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Development and validation of the Scale for Pain Self-Efficacy (SPaSE) in German and English languages for children and adolescents

  • Lorin Stahlschmidt
    Correspondence
    Corresponding author: Dr. Lorin Stahlschmidt, German Paediatric Pain Centre, Children's and Adolescents’ Hospital Datteln, Department of Children's Pain Therapy and Paediatric Palliative Care, Witten/Herdecke University, Dr.-Friedrich-Steiner-Str. 5, 45711 Datteln, Germany
    Affiliations
    German Paediatric Pain Centre, Children's and Adolescents’ Hospital Datteln, Datteln, Germany

    Department of Children's Pain Therapy and Paediatric Palliative Care, Witten/Herdecke University, Faculty of Health, School of Medicine, Witten, Germany
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  • Meltem Dogan
    Affiliations
    German Paediatric Pain Centre, Children's and Adolescents’ Hospital Datteln, Datteln, Germany

    Department of Children's Pain Therapy and Paediatric Palliative Care, Witten/Herdecke University, Faculty of Health, School of Medicine, Witten, Germany
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  • Bettina Hübner-Möhler
    Affiliations
    German Paediatric Pain Centre, Children's and Adolescents’ Hospital Datteln, Datteln, Germany

    Department of Children's Pain Therapy and Paediatric Palliative Care, Witten/Herdecke University, Faculty of Health, School of Medicine, Witten, Germany
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  • Kelsey Jervis
    Affiliations
    Pediatric Pain Rehabilitation Program, Boston Children's Hospital, Boston, MA, USA
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  • Edin T. Randall
    Affiliations
    Pediatric Pain Rehabilitation Program, Boston Children's Hospital, Boston, MA, USA

    Department of Psychiatry, Boston Children's Hospital and Harvard Medical School, Boston, MA, USA
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  • Dustin P. Wallace
    Affiliations
    Children's Mercy Hospital, Kansas City, MO, USA

    University of Missouri-Kansas City School of Medicine, Kansas City, MO, USA.
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  • Boris Zernikow
    Affiliations
    German Paediatric Pain Centre, Children's and Adolescents’ Hospital Datteln, Datteln, Germany

    Department of Children's Pain Therapy and Paediatric Palliative Care, Witten/Herdecke University, Faculty of Health, School of Medicine, Witten, Germany
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  • Julia Wager
    Affiliations
    German Paediatric Pain Centre, Children's and Adolescents’ Hospital Datteln, Datteln, Germany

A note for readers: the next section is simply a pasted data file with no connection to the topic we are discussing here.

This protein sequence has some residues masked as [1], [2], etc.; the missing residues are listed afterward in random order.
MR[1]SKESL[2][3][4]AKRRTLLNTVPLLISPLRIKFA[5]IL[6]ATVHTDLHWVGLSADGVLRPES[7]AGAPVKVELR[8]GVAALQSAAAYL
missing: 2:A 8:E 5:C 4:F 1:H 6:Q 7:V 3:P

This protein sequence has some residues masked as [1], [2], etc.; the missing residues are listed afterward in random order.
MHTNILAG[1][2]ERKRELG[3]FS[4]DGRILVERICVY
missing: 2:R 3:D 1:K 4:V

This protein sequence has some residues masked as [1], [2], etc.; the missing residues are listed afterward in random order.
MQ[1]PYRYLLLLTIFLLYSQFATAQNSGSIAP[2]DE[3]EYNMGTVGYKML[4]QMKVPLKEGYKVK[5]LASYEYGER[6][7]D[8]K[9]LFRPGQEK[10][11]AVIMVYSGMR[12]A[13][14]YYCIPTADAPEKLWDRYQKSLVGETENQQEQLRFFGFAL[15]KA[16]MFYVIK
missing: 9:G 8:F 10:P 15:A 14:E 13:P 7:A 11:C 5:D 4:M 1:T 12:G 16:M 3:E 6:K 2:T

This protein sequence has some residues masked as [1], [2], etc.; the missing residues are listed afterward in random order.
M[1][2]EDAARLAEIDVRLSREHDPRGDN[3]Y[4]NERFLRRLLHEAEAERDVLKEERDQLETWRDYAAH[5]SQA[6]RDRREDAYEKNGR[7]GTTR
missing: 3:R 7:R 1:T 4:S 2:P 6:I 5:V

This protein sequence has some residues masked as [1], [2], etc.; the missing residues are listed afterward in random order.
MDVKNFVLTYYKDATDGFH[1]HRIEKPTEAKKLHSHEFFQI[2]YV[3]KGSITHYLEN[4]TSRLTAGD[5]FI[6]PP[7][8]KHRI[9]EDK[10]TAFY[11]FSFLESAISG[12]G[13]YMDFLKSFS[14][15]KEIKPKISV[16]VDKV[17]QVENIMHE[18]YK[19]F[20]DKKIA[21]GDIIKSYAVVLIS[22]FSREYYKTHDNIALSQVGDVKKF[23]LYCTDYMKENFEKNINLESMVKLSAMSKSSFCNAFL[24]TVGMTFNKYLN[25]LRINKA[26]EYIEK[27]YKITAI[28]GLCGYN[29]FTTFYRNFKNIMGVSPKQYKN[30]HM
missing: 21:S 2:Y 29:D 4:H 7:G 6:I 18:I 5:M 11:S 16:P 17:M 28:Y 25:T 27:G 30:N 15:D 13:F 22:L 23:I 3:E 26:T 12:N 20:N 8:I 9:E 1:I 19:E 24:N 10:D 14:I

Department of Children's Pain Therapy and Paediatric Palliative Care, Witten/Herdecke University, Faculty of Health, School of Medicine, Witten, Germany
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Published:January 12, 2023DOI:https://doi.org/10.1016/j.jpain.2023.01.007

      Highlights

      • this article presents the SPaSE - a new measure of pain self-efficacy for children and adolescents
      • the SPaSE was carefully developed, validated and cross-validated
      • the SPaSE is available in both German and English language
      • the SPaSE can be used in research and clinical practice to measure treatment progress and outcome

      Abstract

      No validated measure for pain self-efficacy in children and adolescents is currently available in the German language, and existing English versions have limitations. This study used a thorough development process to create the Scale for Pain Self-Efficacy (SPaSE) in both German and English languages. Scale development was based on self-efficacy theory, adapting items from existing self-efficacy measures, and review of patients’ perspectives. The final version of the 11-item SPaSE was created with expert discussions and testing of content validity, comprehensibility and construct validity. The validation process consisted of exploratory factor analysis, testing of item characteristics, internal consistency and sensitivity to change in two German samples of children and adolescents with chronic pain (study 1: outpatient sample N=150, inpatient sample N=31). Cross-validation in a US sample (study 2: N=98) confirmed the one-factor structure, the sound psychometric properties and reliability of the SPaSE. Sum scores of the SPaSE were negatively correlated with pain-related disability, pain intensity, passive pain coping strategies and emotional distress, in line with previous research. The valid and reliable SPaSE can be used in clinical practice to monitor pain treatment progress, advances the field of pain self-efficacy research in Germany, and opens the door to comparative research in German and English samples.

      Keywords

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